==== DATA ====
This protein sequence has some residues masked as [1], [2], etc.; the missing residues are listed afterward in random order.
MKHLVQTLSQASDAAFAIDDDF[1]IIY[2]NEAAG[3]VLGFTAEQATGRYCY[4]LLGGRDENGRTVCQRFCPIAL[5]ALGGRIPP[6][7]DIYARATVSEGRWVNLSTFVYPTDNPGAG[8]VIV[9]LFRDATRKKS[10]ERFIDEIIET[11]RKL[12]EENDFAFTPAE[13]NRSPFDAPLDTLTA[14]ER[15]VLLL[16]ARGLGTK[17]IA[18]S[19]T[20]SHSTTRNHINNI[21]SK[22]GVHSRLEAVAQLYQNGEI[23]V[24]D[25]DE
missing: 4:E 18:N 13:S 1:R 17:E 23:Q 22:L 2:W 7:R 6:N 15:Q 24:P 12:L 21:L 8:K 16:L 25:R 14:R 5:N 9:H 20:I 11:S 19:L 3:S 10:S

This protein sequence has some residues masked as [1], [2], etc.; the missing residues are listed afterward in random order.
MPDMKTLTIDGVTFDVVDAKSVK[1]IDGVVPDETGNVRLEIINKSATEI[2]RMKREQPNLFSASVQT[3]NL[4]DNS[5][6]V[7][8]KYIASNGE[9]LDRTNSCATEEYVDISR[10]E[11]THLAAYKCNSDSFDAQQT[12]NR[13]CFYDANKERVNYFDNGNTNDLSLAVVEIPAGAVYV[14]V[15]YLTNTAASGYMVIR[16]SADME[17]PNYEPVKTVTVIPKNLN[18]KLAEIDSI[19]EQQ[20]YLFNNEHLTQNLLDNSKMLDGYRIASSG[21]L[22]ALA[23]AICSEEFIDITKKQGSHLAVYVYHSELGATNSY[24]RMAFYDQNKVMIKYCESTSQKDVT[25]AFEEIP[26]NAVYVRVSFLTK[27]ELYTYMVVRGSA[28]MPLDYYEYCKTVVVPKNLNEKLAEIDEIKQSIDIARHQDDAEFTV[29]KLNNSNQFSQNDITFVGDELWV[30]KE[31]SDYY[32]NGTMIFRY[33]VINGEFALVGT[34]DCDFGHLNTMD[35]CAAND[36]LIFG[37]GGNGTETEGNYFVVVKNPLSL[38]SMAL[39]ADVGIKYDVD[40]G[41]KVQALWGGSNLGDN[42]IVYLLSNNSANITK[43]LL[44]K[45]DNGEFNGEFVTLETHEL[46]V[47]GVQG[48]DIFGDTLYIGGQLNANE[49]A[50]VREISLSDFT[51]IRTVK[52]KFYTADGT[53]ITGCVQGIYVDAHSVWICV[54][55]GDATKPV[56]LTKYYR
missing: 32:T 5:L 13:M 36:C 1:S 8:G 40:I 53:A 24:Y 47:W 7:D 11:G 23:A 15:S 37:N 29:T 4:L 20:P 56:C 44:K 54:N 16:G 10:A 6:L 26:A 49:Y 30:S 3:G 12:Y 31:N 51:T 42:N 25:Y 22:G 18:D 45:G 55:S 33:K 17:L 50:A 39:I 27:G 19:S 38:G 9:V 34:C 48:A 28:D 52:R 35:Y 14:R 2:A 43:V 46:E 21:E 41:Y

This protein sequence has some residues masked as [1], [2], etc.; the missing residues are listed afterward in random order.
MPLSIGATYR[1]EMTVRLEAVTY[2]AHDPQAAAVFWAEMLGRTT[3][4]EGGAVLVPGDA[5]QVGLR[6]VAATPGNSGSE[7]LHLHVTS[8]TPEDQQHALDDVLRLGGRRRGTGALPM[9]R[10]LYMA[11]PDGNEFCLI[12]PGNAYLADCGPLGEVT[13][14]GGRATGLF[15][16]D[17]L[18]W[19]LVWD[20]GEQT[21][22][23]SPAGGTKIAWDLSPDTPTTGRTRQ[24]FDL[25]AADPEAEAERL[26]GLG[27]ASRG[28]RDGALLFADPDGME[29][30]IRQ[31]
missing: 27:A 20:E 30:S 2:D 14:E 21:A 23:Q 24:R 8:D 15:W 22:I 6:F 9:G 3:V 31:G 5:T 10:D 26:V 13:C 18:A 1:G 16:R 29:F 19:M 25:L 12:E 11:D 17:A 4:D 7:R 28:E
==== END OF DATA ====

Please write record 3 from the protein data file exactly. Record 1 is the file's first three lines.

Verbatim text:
This protein sequence has some residues masked as [1], [2], etc.; the missing residues are listed afterward in random order.
MPLSIGATYR[1]EMTVRLEAVTY[2]AHDPQAAAVFWAEMLGRTT[3][4]EGGAVLVPGDA[5]QVGLR[6]VAATPGNSGSE[7]LHLHVTS[8]TPEDQQHALDDVLRLGGRRRGTGALPM[9]R[10]LYMA[11]PDGNEFCLI[12]PGNAYLADCGPLGEVT[13][14]GGRATGLF[15][16]D[17]L[18]W[19]LVWD[20]GEQT[21][22][23]SPAGGTKIAWDLSPDTPTTGRTRQ[24]FDL[25]AADPEAEAERL[26]GLG[27]ASRG[28]RDGALLFADPDGME[29][30]IRQ[31]
missing: 27:A 20:E 30:S 2:D 14:E 21:A 23:Q 24:R 8:D 15:W 22:I 6:F 9:G 3:V 31:G 5:T 10:D 26:V 13:C 18:A 1:G 16:R 29:F 19:M 25:L 12:E 11:D 17:A 4:D 7:R 28:E